My work broadly concerns the epistemology of the biological sciences. What do biologists know? How is this knowledge organized? How is it justified? How does it change over time? I am particularly interested in issues of conceptual structure and conceptual change, especially in the context of evolutionary theory. Many central biological concepts (e.g., 'homology'; 'species'; 'gene') have multiple co-existing uses with complex relationships between them. I study the nature of these relationships and the historical processes that produce them in order to understand why biological knowledge should come in such complex packages. My current research in this area centers on the concept 'homology'.
I also have research interests in the philosophy of evolutionary theory, especially in figuring out how the many disparate explanatory tools that make up the theory, which derive from many different subdisciplines, interact with each other in our evolutionary explanations. In this area, I have primarily focused on tensions that emerge when trying to integrate developmental genetics into evolutionary theory. I have also worked on the nature of justification in the biological sciences, defending a view that minimizes the importance of inference to the best explanation in favor of the vera causa ideal (especially in forms descending from Herschel's work). Finally, I have an interest in the history of systematics (intersecting with my work on 'homology'), especially the work of William Sharp Macleay, an obscure but fascinating entomologist from the early 19th century.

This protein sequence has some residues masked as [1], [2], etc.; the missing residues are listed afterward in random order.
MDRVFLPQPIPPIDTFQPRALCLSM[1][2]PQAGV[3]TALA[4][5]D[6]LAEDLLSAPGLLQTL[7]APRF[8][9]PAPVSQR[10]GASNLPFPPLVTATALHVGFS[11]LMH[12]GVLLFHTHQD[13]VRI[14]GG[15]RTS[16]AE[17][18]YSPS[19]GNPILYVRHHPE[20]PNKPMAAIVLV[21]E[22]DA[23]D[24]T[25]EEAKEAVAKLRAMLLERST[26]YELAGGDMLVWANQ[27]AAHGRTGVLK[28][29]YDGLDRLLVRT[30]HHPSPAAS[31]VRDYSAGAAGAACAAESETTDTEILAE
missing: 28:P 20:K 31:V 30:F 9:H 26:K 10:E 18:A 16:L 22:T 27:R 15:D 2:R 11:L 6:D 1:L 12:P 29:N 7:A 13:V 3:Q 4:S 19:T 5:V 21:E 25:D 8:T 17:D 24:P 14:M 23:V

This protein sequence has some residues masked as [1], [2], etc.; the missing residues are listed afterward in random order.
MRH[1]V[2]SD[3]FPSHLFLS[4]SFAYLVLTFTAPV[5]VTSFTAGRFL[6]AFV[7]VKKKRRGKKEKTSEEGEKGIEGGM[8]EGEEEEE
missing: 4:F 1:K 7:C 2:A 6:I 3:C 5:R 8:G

Papers reflecting all of these projects can be found below. If you would like a copy of the final, typeset version of any of them, don't hesitate to send me an email.
1)Novick, Aaron and W. Ford Doolittle. 2021. “‘Species’ without Species.” Studies in the History and Philosophy of Science Part A 87:72-80. [PDF] [link]
Novick, Aaron, Adrian Currie, Eden McQueen, and Nathan Brouwer. 2020. "Kon-Tiki Experiments." Philosophy of Science 87(2). [PDF] [link]
Novick, Aaron and W. Ford Doolittle. 2020. "Horizontal Persistence and the Complexity Hypothesis." Biology & Philosophy 35:2. doi: 10.1007/s10539-019-9727-6 [PDF] [link]
Novick, Aaron and Raphael Scholl. 2020. "Presume it Not: True Causes in the Search for the Basis of Heredity." The British Journal for the Philosophy of Science. doi: 10.1093/bjps/axy001 [PDF] [link]
Wideman, Jeremy G., Aaron Novick, Sergio Muñoz-Gómez, and W. Ford Doolittle. 2019. "Neutral Evolution of Cellular Phenotypes." Current Opinions in Genetics and Development 58-59:87-94. [link]
Novick, Aaron. 2019. "A reappraisal of Charles Darwin's engagement with the work of William Sharp Macleay." Journal of the History of Biology 52(2):245-270. doi: 10.1007/s10739-018-9541-z [PDF] [link]
Novick, Aaron and W. Ford Doolittle. 2019. "How Microbes 'Jeopardize' the Modern Synthesis." PLoS Genetics 15(5): e1008166. doi: 10.1371/journal.pgen.1008166 [PDF] [link]
Novick, Aaron. 2019. "Cuvierian Functionalism." Philosophy, Theory, and Practice in Biology 11:5. doi: 10.3998/ptpbio.16039257.0011.005 [PDF] [link]
Novick, Aaron. 2018. “The Fine Structure of ‘Homology’.” Biology and Philosophy 33:6. doi: 10.1007/s10539-018-9617-3 [PDF] [link]
Novick, Aaron. 2017. “Metaphysics and the Vera Causa Ideal: The Nun’s Priest’s Tale.” Erkenntnis 82 (5):1161-1176. doi: 10.1007/s10670-016-9863-1 [PDF] [link]
Novick, Aaron. 2016. “On the origins of the quinarian system of classification.” Journal of the History of Biology 49 (1):95-133. doi: 10.1007/s10739-015-9419-2 [PDF] [link]
Lehtinen, Richard. M., Travis L. Calkins, Aaron M. Novick, and Jessica L. McQuigg. 2016. “Re-assessing the conservation status of an island endemic frog.” Journal of Herpetology 50 (2):249-255. doi: 10.1670/14-161 [link]